The narrative historian who is the subject of this chapter is not known by name. His work is merged into the larger sections of the Old Testament that are sometimes called the “Court History of David.” The particular narratives that we will consider here are found in the second book of Samuel. They display the extraordinary talent of this writer for dramatizing events, with many of the techniques that we have encountered among the most gifted narrators of personal experience. Since he is not named for us, I will refer to him as “the historian” or more specifically as “the OT historian,” since the particular narrative to be considered here bears the mark of a single author in its stylistic and ideological integrity.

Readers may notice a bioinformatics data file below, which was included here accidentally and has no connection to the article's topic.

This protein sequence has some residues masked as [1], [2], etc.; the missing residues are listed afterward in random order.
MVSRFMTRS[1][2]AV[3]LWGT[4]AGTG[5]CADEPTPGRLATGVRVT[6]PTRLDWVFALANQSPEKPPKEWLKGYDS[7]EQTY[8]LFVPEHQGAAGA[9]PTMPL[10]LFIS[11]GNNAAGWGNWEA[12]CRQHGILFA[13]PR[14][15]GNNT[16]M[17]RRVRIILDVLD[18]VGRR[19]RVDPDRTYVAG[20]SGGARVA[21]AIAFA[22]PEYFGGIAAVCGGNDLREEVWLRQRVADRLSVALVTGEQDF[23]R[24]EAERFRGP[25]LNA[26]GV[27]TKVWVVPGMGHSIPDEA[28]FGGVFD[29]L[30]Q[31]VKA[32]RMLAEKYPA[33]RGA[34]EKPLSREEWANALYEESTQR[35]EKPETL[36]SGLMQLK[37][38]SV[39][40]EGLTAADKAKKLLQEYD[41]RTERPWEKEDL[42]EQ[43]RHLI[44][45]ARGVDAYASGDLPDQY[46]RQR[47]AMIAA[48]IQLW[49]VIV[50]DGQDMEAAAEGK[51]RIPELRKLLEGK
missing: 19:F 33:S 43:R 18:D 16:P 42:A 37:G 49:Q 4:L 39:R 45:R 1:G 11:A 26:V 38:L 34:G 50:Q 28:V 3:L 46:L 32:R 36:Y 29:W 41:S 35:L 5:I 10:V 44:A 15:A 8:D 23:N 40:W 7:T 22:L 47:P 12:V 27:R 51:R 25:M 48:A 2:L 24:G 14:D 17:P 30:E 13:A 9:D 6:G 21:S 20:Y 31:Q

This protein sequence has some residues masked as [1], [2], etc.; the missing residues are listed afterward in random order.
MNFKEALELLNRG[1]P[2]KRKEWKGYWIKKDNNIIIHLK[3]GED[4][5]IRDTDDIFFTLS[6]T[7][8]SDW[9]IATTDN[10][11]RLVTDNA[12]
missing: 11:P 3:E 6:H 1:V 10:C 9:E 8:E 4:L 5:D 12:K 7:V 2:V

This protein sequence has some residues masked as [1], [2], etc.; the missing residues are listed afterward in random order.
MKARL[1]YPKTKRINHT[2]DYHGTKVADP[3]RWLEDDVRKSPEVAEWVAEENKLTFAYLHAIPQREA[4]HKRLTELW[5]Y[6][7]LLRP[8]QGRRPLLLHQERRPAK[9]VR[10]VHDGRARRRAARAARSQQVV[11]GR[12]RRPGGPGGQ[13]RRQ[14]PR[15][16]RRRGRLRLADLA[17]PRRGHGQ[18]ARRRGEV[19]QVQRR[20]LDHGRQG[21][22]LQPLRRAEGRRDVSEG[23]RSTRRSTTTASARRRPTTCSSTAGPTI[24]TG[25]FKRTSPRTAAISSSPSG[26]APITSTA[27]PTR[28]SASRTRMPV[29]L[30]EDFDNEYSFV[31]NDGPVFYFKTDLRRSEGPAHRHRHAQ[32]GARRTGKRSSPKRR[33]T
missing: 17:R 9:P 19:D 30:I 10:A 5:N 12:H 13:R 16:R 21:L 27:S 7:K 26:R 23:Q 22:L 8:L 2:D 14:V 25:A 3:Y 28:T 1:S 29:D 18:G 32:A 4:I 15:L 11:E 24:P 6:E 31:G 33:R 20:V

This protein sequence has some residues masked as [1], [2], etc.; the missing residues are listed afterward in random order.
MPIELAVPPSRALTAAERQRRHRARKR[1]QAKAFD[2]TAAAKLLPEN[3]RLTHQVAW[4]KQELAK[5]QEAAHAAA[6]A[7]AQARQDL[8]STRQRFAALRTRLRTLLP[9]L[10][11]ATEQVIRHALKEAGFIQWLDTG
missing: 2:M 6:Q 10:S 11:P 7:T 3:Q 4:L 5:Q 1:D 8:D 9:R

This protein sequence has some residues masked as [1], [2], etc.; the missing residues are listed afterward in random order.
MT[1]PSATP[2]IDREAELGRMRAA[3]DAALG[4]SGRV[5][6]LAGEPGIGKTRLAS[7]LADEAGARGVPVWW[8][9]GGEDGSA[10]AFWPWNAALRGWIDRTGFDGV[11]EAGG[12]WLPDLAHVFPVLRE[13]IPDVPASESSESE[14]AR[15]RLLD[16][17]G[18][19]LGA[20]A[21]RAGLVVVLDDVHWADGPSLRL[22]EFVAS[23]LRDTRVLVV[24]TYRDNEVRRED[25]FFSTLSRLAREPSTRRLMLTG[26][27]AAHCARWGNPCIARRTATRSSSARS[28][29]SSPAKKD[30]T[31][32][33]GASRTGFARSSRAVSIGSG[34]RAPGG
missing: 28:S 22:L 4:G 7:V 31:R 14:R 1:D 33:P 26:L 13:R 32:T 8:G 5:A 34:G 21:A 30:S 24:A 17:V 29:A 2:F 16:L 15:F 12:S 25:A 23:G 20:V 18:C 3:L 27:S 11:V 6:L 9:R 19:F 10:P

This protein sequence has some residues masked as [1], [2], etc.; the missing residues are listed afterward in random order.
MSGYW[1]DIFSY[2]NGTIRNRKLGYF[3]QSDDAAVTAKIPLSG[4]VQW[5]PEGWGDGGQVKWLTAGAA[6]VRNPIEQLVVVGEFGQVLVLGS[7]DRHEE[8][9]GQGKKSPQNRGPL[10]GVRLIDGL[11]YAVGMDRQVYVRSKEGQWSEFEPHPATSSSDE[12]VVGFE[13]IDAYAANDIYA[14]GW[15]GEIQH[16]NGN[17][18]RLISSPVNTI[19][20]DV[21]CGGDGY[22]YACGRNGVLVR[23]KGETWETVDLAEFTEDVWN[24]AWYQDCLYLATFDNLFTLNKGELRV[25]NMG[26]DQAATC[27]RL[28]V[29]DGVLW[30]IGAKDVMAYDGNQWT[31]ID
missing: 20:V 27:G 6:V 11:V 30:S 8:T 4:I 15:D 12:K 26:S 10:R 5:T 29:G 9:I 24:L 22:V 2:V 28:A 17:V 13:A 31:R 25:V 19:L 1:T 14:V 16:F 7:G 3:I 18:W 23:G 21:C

That narrative is part of the extended history of David, who succeeded Saul as king of Israel and Judah. It concerns the failed rebellion of David's third son, Absalom. This is the third such event we have encountered; the parallels between Absalom, Monmouth and Essex are remarkable. The “beautiful face and body, brilliant personality and style” of Essex is matched by our OT historian's description of Absalom:
Now in all Israel there was no one to be praised so much for his beauty as Absalom; from the sole of his foot to the crown of his head there was no blemish in him. When he cut the hair of his head (for at the end of every year he used to cut it; when it was heavy on him, he cut it), he weighed the hair of his head, two hundred shekels by the king's weight.